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Mon Dec 14, 2020, 02:17 AM

More not always better: High vitamin D doses may increase risk of falls among seniors

Giving the elderly a higher dose of vitamin D will not in any way be better at preventing them from falling.
By Snow Digon
December 14, 2020 06:03 GMT

Vitamin D is a known essential vitamin that benefits the bones. However, precaution must be taken when it comes to seniors. Too much of the said vitamin may increase the risk of falling.

A study titled, "The Effects of Four Doses of Vitamin D Supplements on Falls in Older Adults" published in the Annals of Internal Medicine and funded by the National Institute on Aging found that high consumption of vitamin D may increase the risk of falls in seniors. The study warns that high doses of vitamin D does not mean more protection for seniors.

It showed that a dose of 1,000 or higher IU per day, which is equivalent to 25 micrograms per day, was no better than 200 IU per day at preventing a senior from falling.

Dr. Lawrence Appel, the author of the study and a professor of medicine, said that many people think that a higher dose will be helpful but there are vitamins wherein a higher dose could pose more risks. He said that there is a possibility that higher doses of vitamin D (2,000 and 4,000 IU per day) can lead not only to an increase but also to the severity of falls.


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Response to Judi Lynn (Original post)

Mon Dec 14, 2020, 07:52 AM

1. Thanks for this. Here are my search results for a dosage level of D3 to protect against

covid-19. I've been using D3 for many years and haven't had any falls. (I'm 71.)

Also I recently began using an iron supplement in combination with a multi-vitamin and
after reading about the hazards of iron toxicity I decided to cut the 225 mg iron pills in
half to avoid that. Gotta do our best to stay safe!

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Response to Judi Lynn (Original post)

Mon Dec 14, 2020, 09:21 AM

2. Interesting that the article doesn't speculate on why it may increase falls.

Is it affecting balance? muscle strength?

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Response to tanyev (Reply #2)

Mon Dec 14, 2020, 11:09 PM

3. I've read reports of side effects of fatigue, weakness, loss of appetite and weight loss from Vit D

so both poor balance and reduced muscle strength could be a result of those side effects for some people.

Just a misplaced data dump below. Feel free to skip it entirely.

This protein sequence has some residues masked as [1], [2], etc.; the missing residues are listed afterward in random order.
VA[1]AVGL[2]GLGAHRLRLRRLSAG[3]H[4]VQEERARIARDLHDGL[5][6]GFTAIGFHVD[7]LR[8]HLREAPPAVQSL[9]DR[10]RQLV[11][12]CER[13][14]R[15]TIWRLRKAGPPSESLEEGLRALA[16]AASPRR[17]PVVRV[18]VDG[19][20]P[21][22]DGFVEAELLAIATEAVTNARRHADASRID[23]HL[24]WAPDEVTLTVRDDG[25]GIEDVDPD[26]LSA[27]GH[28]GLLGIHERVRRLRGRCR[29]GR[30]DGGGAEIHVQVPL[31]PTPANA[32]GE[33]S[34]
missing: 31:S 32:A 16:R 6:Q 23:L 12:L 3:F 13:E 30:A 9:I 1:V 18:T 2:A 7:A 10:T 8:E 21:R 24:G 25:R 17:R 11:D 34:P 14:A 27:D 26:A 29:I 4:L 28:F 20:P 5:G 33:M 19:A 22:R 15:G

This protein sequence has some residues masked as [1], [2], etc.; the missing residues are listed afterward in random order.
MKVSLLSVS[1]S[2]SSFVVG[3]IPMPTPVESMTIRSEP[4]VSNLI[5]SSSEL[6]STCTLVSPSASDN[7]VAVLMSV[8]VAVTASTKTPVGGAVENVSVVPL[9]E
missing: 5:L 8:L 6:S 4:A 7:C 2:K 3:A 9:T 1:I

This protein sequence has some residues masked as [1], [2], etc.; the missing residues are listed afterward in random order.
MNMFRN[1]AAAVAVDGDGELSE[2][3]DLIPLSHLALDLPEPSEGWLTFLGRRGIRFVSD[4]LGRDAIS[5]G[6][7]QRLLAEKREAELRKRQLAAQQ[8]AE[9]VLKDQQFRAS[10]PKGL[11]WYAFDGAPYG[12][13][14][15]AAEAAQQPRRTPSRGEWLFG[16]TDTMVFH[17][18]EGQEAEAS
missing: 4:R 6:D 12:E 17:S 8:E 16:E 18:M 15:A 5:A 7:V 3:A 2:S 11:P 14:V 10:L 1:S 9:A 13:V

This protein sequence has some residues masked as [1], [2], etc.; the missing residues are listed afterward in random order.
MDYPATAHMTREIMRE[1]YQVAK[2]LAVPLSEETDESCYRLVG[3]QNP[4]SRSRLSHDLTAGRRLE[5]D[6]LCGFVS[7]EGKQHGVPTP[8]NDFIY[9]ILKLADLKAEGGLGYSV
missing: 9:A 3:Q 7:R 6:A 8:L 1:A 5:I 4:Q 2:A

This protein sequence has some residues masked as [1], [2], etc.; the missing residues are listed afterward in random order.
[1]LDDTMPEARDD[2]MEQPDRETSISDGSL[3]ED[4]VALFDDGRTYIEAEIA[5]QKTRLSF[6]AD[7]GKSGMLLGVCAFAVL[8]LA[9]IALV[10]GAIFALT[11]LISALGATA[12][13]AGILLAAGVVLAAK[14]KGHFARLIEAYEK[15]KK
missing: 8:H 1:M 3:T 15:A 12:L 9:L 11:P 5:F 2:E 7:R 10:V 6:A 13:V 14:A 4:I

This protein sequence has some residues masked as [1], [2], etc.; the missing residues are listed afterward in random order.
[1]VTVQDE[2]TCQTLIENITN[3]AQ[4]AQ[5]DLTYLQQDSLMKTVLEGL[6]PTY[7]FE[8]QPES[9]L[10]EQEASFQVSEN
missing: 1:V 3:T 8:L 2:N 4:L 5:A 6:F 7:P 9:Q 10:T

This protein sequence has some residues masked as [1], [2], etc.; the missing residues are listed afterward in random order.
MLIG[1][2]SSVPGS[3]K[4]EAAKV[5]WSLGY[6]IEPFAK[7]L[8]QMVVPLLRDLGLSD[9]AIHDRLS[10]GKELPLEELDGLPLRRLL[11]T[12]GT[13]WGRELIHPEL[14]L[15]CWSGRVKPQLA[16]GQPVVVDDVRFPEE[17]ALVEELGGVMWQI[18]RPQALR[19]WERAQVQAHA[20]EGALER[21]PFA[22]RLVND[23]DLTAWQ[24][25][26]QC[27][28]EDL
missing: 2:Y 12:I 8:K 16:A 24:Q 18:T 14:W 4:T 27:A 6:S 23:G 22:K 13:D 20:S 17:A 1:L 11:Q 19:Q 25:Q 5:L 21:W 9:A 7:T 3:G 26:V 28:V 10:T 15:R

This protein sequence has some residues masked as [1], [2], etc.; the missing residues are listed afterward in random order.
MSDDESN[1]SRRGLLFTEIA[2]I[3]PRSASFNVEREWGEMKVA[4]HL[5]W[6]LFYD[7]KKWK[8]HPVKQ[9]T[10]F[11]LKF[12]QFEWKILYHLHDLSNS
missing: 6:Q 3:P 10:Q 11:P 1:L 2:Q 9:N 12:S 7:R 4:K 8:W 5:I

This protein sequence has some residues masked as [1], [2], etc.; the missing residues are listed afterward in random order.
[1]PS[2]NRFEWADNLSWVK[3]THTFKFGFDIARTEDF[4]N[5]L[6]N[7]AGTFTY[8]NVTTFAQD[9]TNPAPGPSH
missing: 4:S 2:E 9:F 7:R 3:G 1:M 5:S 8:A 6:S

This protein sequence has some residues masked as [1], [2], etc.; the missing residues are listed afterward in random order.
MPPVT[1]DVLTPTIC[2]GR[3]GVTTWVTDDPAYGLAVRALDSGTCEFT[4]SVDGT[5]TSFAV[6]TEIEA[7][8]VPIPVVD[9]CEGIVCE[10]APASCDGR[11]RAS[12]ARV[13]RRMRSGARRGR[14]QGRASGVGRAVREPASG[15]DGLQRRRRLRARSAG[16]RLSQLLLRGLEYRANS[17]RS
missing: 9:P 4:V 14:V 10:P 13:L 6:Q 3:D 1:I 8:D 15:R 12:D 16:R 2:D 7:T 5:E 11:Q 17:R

I have taken 1000 IU for several years and haven't had any falls or side effects and am very active with biking, hiking and strenuous home and yardwork with push mower and ladders with no balance issues. Definitely no loss of appetite or weight loss. My tested Vit D level is an average middle range and bone density has tested normal too so I will just continue what I'm doing.

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Response to wishstar (Reply #3)

Tue Dec 15, 2020, 09:22 AM

4. I'm on a megadose right now because I was low on my last blood test.

I've had no troublesome issues, although I'm still a few years away from being able to retire, so not a senior yet I guess.

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Response to Judi Lynn (Original post)

Wed Dec 16, 2020, 09:00 PM

5. I'm not entirely sure of how Ms. Digon is spinning this trial.

The original paper is here: The Effects of Four Doses of Vitamin D Supplements on Falls in Older Adults It's rather brief, and the sample size is relatively small, particularly since there were several cohorts at different dose levels. It's questionable how much statistical power this clinical trial really has.

There is considerable evidence that Vitamin D ameliorates the symptoms of Covid-19, which is a great threat to the elderly.

For example (among many): Association of Vitamin D Status and Other Clinical Characteristics With COVID-19 Test Results Meltzer et al JAMA Network Open. 2020;3(9):e2019722. doi:10.1001/jamanetworkopen.2020.19722.

I qualify as a senior citizen and I do take Vitamin D, because I'm working and there is a potential, increasingly, for Covid exposure.

I recommend that all Senior Citizens take it, at least in the recommended doses.

As Drs. Adrian R Martineau, Nita G Forouhi argue in The Lancet, Diabetes and Endocrinology VOLUME 8, ISSUE 9, P735-736, SEPTEMBER 01, 2020:

Pending results of such trials, it would seem uncontroversial to enthusiastically promote efforts to achieve reference nutrient intakes of vitamin D, which range from 400 IU/day in the UK to 600800 IU/day in the USA. These are predicated on benefits of vitamin D for bone and muscle health, but there is a chance that their implementation might also reduce the impact of COVID-19 in populations where vitamin D deficiency is prevalent; there is nothing to lose from their implementation, and potentially much to gain.

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